My undergrad studies were at the private institution that you work at. I had some wonderful professors, and some awful ones. I had some wonderful experiences with admissions/financial aid/registrar/etc, and some awful ones. Some of the bad situations were just as bad, if not worse, than the ones that you have experienced.

    I got my masters at at Cal State-Fullerton. And had a very similar, good and bad experience.

    You should know better than to make general claims based on specific anecdotes.

  2. harmonicminer says:

    Dave, you read things into what I wrote that I didn’t say. I didn’t say life is always better at private institutions. I said that, in general, they are more responsive, because the individual welfare of the people with whom you deal is at least somewhat affected by your opinion of them, and what you do in the way of seeking a satisfactory experience.

    With a private institution, if you complain to the right people, you can often get some relief for a bad situation.

    That’s much less likely in a public institution, unless you happen to be a member of a protected class, complaining about some specific misdeed that your protected class has been chosen never to have to suffer, on pain of legal remedy.

    Short story: it’s WAY easier to fire people from a private institution than a public one, and everyone knows it. That very simple lever explains a fair amount of attitude difference, among people who are not internally motivated to be excellent (the majority, sadly).

  3. dave says:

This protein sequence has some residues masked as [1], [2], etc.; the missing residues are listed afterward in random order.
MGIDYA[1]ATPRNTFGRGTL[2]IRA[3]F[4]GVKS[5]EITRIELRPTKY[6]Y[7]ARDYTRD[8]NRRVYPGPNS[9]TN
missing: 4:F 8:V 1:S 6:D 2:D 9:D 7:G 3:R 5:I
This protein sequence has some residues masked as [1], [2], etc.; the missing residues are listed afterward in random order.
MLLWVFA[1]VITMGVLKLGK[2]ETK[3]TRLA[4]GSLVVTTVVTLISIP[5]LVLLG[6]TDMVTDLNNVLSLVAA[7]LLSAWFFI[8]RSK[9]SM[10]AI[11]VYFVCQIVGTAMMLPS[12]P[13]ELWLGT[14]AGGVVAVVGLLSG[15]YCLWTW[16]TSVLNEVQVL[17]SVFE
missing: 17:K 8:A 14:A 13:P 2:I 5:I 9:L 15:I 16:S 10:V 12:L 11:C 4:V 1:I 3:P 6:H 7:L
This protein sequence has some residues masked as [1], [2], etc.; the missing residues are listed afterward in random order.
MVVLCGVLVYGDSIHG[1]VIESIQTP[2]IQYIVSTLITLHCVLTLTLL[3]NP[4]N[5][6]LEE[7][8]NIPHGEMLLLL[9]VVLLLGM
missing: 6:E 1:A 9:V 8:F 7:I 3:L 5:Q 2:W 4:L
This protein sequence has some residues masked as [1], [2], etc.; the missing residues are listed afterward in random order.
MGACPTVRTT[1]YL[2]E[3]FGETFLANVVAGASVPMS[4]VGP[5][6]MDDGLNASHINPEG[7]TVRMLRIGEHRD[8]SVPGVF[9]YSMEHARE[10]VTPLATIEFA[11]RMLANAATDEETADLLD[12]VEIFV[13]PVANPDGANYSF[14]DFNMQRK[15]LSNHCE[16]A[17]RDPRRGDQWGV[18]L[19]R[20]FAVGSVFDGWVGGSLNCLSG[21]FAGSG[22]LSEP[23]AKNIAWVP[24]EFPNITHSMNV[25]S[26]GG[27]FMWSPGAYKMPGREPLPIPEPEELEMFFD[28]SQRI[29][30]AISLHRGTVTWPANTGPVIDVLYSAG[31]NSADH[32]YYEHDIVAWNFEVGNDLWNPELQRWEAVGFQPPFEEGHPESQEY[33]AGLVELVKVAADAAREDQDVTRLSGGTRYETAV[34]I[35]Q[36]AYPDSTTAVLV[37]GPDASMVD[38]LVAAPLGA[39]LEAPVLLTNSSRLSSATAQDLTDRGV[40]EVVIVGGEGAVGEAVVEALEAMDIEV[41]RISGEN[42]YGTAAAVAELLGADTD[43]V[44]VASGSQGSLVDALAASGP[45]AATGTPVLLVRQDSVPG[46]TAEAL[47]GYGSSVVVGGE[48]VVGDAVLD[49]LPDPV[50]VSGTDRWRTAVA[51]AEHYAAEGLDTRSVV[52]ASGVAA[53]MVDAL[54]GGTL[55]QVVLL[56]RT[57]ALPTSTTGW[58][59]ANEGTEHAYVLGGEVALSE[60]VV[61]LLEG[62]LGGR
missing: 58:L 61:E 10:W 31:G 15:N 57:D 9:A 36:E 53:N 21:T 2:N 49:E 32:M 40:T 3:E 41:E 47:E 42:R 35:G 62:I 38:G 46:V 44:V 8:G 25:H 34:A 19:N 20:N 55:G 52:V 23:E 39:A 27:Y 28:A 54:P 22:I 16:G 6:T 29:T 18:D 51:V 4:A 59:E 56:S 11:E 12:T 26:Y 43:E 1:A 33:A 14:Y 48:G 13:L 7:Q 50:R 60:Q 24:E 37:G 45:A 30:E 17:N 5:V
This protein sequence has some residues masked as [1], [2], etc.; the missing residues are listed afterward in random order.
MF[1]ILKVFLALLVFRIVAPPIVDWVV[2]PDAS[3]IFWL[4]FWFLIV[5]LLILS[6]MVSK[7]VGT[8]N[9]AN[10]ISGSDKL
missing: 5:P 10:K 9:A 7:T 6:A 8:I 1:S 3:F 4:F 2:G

How many people get fired at APU? Not many… I know of many incompetent people there, many of which who have been complained about for years.

    Form my experience, it is just as difficult to fire someone at a Christian university (because hey, we don’t want to be mean) as it is to fire a union member.

  4. harmonicminer says:

    Hmm… your experience is pretty limited. I know of several faculty in the last ten years or so who have been released for some problem or other, not a “morals issue” or something, simply a failure to relate to students effectively. I know of staff people as well. I know of administrators.

    Again, I’m not claiming private institutions have no problems. I am saying they are predisposed to be more responsive to them, because their institutional welfare is at stake. Not so for public institutions.

  5. Scott says:

    Reminds me of my Dad’s story- he was a student at a local state university, in good standing, until he got drafted. He wasn’t allowed to withdraw from his classes, so they failed him in everything. No mercy. Maybe one day he’ll get a chance to finish his degree. Thanks, Uncle Sam!

  6. Darryl says:

    Another looking glass into the future of government bureaucracy. I’m sure you could solved the problem with just 16 easy phone calls to 8 mangers in 3 departments.